Use of Crawfish and Crab Waste as an Organic Fertilizer and Protein Feed

Project Overview

Project Type: Farmer/Rancher
Funds awarded in 2008: $10,000.00
Projected End Date: 12/31/2010
Region: Southern
State: Louisiana
Principal Investigator:


Not commodity specific


  • Animal Production: aquaculture
  • Crop Production: organic fertilizers

    Proposal summary:

    Louisiana is the nation's leader in aquaculture production (crawfish, crab, and shrimp). A great need exists for the use of the waste from the state's 10 to 15 aquaculture plants. These plants peel crawfish, crab, and shrimp. Louisiana has no plant that deals with the over 100 million pounds of waste generated each year from these plants. It can cost a plant processor $60,000 a year to have the waste picked up daily and hauled to a landfill. On the other hand, one can get the waste materials from these plants for free. It makes good environmental, economical, and social sense, to seek ways to utilize this waste. A need exists for using the waste as a fertilizer and feed source in various farming systems. Generally the nitrogen level of the waste can range from 4.5% to 5.5%. Protein levels of 29% to 34% are common. Purchasing commercial organic fertilizers and feeds are high inputs in organic production. A need exists to use locally abundant alternatives to help reduce the cost of organic production. Feed and fertilizer are two of the largest cost items of organic production. The evaluation of these waste materials using on-farm scientific methodology is needed in Louisiana and other southern states that handle crawfish and crab. Generally, the waste is dumped in our landfills, bayous, and rivers. The application of raw land applying the waste is not always environmentally sound. Land applying the waste materials without grinding can take several months to decompose. Land applying the waste materials in huge piles and mounds without properly incorporating the waste attracts flies. The smell of the decaying materials can be unbearable. The smell can last for days, weeks, and months in a neighborhood or community, if not properly handled. The smells of the decomposing materials is harmful to our clean air in many communities where the waste materials are dumped. Poor air and water quality can pose a health hazard. Finding ways to utilize even 30% to 50% of waste makes good economical, environmental, and social sense. The benefits will be to our generation and to generations to come. Clean air and water are priceless. Our farm with the assistance of the SUAREC, LSU Ag Center, and SUDAS will test practical sustainable methods for developing usages of the crawfish waste (Crawfish-W) and crab waste (Crab-W) at the farm. Finding usages for the millions of pounds of waste materials are better than dumping the waste materials in our landfills, on our lands, and in our waterways that flow thru the south and other regions. Our farm seeks to conduct research trials dealing with promoting the use of the locally abundant Crawfish-W and Crab-W as an organic fertilizer and feed. Our farm proposes to evaluate on-farm low input methods for using raw Crawfish-W and Crab-W that will be processed into crawfish and crab waste meals (Crawfish-WM and Crab-WM). These products will be tested as an organic fertilizer and feed. The waste can be obtained for free from the plants that processing crawfish, crab, and shrimp products. However, there is no plant in Louisiana that process the millions of pound of waste coming from these aquatic peeling and packaging plants. We believe that we are uniquely qualified to develop ways to use the abundant waste materials. Organic farming inputs such as feeds and fertilizers are high compared to conventional farming inputs. The abundant waste and low cost inputs should help heighten the interest in organic farming in Louisiana. With the help of SUAREC, LSU Ag Center, and SUDAS research and extension personnel, we believe that we can demonstrate a low input waste drying process. Our approach should reduce the fly and odor problem. Preliminary research on drying the waste at SUAREC has been encouraging.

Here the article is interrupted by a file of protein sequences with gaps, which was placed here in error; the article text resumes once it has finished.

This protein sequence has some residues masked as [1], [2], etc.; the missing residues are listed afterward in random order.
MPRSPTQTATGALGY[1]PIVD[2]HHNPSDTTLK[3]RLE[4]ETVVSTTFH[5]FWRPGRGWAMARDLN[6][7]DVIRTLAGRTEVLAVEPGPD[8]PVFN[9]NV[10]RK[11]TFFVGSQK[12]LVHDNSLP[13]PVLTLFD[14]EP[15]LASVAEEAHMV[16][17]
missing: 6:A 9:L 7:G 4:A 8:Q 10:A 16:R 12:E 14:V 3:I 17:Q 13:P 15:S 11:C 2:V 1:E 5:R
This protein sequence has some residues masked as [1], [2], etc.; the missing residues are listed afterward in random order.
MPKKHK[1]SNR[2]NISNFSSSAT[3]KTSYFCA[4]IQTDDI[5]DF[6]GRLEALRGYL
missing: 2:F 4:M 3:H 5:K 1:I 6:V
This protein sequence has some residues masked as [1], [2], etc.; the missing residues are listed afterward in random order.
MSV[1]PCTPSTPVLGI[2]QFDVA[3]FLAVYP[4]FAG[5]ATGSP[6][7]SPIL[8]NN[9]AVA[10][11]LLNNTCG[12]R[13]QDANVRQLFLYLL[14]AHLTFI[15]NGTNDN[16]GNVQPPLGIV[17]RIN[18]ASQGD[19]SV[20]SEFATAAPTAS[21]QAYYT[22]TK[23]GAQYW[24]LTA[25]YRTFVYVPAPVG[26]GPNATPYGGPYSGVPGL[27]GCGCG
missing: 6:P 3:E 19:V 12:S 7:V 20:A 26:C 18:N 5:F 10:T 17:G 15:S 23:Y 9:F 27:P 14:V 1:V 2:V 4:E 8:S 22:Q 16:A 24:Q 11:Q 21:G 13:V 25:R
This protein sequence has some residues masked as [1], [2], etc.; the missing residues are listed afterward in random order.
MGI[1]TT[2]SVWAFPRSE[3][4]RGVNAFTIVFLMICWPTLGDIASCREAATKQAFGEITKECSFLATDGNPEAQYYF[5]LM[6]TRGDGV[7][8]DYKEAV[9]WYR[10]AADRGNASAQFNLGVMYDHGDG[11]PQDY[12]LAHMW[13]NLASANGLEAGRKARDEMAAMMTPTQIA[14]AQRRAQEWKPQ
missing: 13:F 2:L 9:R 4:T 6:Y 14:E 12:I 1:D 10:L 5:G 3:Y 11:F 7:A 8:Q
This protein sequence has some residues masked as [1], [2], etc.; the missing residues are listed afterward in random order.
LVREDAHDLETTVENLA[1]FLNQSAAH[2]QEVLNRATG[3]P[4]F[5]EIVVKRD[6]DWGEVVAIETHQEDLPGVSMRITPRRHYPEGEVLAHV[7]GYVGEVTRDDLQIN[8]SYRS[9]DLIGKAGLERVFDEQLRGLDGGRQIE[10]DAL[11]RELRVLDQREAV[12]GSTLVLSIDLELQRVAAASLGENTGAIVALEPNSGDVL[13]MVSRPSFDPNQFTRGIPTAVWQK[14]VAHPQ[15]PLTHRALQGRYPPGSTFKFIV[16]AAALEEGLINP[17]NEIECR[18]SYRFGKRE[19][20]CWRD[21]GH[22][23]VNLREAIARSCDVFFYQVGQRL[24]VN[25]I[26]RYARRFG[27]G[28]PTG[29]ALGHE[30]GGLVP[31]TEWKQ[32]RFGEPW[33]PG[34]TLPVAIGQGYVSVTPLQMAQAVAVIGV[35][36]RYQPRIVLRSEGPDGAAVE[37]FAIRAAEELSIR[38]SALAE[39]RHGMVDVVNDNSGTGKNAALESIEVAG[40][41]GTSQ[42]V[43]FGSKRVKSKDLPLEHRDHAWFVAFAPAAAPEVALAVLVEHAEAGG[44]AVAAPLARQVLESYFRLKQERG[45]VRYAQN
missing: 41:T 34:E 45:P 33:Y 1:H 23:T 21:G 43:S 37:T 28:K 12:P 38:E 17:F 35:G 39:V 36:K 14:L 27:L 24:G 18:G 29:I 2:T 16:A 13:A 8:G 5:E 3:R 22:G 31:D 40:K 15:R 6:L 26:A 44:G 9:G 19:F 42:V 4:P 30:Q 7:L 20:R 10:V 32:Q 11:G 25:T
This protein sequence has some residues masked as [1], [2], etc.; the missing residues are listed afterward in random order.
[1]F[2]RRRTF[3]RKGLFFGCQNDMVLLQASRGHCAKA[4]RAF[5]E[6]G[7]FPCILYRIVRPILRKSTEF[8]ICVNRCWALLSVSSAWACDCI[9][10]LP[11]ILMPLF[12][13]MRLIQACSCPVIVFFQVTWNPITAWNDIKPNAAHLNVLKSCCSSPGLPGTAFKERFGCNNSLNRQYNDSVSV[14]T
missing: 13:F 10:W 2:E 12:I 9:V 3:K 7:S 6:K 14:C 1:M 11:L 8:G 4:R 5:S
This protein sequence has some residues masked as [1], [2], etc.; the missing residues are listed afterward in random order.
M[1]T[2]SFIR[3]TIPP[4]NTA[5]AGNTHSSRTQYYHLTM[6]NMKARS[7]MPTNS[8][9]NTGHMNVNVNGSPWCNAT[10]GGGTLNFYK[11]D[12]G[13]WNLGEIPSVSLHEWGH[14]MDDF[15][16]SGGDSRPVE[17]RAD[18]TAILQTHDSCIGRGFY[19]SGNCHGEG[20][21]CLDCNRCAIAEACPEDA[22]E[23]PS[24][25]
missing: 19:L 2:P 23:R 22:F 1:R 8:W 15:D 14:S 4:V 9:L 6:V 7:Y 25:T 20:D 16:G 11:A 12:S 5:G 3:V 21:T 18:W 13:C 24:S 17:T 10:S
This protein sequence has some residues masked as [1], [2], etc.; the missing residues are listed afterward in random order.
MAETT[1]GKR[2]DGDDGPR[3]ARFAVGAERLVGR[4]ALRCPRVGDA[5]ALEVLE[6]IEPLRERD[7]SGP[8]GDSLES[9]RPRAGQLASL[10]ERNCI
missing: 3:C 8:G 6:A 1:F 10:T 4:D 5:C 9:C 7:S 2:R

Any opinions, findings, conclusions, or recommendations expressed in this publication are those of the author(s) and do not necessarily reflect the view of the U.S. Department of Agriculture or SARE.